OBG talks to Princess Sumaya bint El Hassan, President, Royal Scientific Society, and Chairman of the Board of Trustees, Princess Sumaya University for Technology (PSUT)

 Princess Sumaya bint El Hassan, President, Royal Scientific Society, and Chairman of the Board of Trustees, Princess Sumaya University for Technology (PSUT)

Interview: Princess Sumaya bint El Hassan

How is policy being developed to drive a more robust knowledge society? What role is the private sector set to play?

PRINCESS SUMAYA BINT EL HASSAN: Jordan’s policymakers know that they have to start at the beginning to have a real and lasting impact. That means starting work at the early stages of our children’s education in order to produce critical thinkers who have a sense of belonging to the “Information Age”. In this regard, Jordan has been making great strides in primary and secondary gross enrolment, as well as gender equality in literacy and full gender parity in primary and secondary enrolment. We have a proud literacy record with one of the lowest illiteracy rates in the region, which was at 7% in 2010. However, crucial challenges remain. Jordan is now tackling qualitative as well as quantitative deficiencies in the education system. The challenging transition from ensuring access to education to guaranteeing quality of education is crucial to establishing our own enduring knowledge economy. Programmes such as the Jordan Education Initiative have ensured the proliferation of e-learning in public schools, which is a fundamental part of growing a knowledge society. The ratio of students to computers in 2013 stands at approximately 14 to 3 and some 85% of public schools are currently connected to the internet. At the tertiary level, there is a strong awareness that our system must focus on nurturing the research skills of both students and faculty. Currently, our greatest and most pressing challenge is to create a research-based learning system. This is something that we are very much aware of at PSUT. We have seen first-hand how our students are able to learn so much more when they are actively involved in developing their own knowledge. Empowering young adults with a stake in the Information Age is the first key step toward building high-quality educational and research institutions.

To what degree do you see fostering research and development (R&D) by industry and universities as a hallmark of a maturing economy?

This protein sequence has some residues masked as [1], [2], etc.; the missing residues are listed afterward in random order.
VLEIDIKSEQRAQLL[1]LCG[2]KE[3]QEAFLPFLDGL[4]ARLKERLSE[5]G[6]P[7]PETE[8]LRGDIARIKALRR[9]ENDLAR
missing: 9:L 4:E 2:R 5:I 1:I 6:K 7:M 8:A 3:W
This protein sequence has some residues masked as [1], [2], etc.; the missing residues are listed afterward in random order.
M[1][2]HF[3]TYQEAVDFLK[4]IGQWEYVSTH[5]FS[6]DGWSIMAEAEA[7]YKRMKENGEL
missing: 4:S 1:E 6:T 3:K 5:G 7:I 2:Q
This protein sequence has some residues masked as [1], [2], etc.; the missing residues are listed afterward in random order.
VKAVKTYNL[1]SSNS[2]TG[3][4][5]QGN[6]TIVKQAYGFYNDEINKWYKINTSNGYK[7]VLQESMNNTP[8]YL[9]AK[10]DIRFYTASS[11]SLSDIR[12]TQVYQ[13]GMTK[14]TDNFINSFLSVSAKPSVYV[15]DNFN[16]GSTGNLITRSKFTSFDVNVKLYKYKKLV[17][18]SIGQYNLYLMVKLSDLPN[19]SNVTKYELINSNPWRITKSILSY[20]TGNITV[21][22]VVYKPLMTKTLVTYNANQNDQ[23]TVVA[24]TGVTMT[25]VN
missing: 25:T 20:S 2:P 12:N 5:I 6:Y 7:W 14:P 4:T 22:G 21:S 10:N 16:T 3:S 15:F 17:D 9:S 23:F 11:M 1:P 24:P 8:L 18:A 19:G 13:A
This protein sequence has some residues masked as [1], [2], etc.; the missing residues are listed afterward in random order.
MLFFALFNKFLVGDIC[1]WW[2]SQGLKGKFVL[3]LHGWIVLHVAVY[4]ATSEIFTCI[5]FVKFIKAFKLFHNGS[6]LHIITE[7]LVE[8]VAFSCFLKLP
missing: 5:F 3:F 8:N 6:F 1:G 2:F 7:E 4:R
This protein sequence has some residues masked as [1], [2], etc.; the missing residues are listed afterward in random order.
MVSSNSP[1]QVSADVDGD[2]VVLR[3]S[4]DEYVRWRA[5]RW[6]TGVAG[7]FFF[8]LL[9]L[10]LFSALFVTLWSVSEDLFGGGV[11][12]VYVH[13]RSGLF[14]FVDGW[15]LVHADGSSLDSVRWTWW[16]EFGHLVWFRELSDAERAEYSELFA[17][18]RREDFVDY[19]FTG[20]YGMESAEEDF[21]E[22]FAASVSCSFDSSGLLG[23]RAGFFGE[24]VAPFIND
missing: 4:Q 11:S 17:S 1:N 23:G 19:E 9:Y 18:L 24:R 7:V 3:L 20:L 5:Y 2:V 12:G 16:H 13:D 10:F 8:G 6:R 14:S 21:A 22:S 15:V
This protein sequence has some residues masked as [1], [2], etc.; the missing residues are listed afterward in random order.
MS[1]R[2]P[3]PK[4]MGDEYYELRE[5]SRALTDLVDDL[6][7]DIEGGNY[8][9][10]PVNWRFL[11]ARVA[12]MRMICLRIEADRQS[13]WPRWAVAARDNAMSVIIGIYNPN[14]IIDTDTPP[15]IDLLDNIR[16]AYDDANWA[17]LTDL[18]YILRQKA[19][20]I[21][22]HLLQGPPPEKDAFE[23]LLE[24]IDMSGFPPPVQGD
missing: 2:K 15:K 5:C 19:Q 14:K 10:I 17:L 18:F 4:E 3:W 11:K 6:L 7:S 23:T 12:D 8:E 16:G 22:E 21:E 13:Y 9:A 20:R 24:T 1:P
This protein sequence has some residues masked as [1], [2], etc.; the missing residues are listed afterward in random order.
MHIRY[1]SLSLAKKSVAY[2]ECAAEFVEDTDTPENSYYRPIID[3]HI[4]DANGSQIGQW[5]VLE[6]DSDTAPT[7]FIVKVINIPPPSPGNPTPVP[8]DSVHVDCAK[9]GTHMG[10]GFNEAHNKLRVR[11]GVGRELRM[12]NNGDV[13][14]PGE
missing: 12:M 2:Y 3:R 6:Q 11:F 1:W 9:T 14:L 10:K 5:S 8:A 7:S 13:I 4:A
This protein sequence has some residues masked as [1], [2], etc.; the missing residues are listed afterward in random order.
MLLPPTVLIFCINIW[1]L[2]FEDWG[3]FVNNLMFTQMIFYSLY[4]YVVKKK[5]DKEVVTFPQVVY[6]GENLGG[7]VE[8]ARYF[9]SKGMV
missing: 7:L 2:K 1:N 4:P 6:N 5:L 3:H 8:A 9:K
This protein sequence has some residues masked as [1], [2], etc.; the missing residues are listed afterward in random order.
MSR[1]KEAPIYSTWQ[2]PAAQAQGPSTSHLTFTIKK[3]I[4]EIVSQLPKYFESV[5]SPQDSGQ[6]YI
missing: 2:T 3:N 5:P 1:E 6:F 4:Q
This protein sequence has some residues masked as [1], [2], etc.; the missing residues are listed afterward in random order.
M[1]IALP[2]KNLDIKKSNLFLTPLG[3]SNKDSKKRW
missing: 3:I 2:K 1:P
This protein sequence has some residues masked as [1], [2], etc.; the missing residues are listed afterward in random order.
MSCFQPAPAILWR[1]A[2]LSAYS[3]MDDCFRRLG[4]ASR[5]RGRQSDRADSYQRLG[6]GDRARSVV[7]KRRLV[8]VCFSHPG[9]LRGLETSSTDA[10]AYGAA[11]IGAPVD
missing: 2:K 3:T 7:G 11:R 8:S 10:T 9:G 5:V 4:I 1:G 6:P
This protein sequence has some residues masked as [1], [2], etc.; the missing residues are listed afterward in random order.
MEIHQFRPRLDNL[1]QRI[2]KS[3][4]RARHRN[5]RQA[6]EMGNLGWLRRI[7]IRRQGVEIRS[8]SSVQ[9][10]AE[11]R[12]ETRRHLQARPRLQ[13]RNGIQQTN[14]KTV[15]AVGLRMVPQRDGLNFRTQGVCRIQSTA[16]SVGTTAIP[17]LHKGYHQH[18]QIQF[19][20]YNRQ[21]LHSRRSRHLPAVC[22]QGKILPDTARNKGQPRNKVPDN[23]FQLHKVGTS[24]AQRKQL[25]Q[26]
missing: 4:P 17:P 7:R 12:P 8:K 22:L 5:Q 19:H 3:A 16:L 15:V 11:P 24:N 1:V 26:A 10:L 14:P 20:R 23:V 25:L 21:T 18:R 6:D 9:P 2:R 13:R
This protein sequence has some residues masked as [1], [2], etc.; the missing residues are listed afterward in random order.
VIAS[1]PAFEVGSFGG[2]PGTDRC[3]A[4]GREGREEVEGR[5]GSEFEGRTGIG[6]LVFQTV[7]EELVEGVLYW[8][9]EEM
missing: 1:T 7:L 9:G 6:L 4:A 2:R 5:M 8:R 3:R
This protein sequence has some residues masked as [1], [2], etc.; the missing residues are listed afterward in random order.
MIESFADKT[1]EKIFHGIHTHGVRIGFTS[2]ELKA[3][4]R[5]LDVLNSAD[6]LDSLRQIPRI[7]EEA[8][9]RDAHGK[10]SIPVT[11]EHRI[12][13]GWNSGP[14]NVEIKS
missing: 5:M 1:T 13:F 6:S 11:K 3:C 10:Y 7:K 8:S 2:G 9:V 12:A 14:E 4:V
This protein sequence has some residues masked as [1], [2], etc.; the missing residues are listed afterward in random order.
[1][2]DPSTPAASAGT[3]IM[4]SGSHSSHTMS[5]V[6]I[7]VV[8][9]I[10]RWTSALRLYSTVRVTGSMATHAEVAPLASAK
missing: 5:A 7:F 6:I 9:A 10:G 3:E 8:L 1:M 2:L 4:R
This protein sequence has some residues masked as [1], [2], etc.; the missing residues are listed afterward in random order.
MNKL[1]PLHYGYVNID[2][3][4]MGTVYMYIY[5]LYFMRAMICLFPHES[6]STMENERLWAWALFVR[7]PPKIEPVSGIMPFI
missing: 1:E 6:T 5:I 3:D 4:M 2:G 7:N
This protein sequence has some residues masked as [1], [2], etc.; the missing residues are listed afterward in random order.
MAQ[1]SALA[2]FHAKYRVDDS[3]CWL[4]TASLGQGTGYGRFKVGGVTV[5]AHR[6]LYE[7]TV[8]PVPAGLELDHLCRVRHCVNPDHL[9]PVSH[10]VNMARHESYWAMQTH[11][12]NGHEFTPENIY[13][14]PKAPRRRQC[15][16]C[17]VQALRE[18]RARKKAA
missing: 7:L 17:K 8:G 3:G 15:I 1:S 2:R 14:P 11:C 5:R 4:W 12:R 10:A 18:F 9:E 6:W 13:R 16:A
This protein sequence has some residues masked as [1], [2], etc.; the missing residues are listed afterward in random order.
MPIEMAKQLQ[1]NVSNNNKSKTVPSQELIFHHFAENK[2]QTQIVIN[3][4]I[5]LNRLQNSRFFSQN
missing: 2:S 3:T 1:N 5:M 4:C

EL HASSAN: I firmly believe that R&D in industry and universities encourages local growth, while at the same time supplying appropriate products and services to meet local needs. In Jordan R&D’s link to the economy is not very strong currently, which is a great challenge. This is related to the nature of research at universities, which is geared more towards basic research for the purposes of promotion rather than applied research for development.

Unfortunately, there is a strong perception within our society that R&D belongs only to the realm of science. For this reason, R&D is the weakest link in our efforts to develop a knowledge economy organically. The best way for us to expand R&D activity across a multitude of sectors involves going back to basics, by encouraging excellence across the board, localising solutions and ensuring the relevancy of research into local challenges.

Research offers the hope of long-lasting and productive financial rewards for a country like Jordan, by embedding benefits that include royalty payments, finance for start-up companies and the wealth-generating effects of new technologies on our economy. There is little realisation that a strong university-based research programme has the ability to have enormous indirect effects on private firms within the kingdom and the region.

To ensure that this sort of dynamic is created on Jordan’s campuses, it is vital that we retain and attract talent. Jordan is in desperate need of a focused research agenda for mentorship and talent recruitment. In addition, we need to provide incentives for applied R&D that can be commercialised. The government now has the opportunity to play an increasingly active role in this regard by facilitating and encouraging an applied research agenda through both legislative support as well as real seed money.

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The Report: Jordan 2013

Education chapter from The Report: Jordan 2013

Cover of The Report: Jordan 2013

The Report

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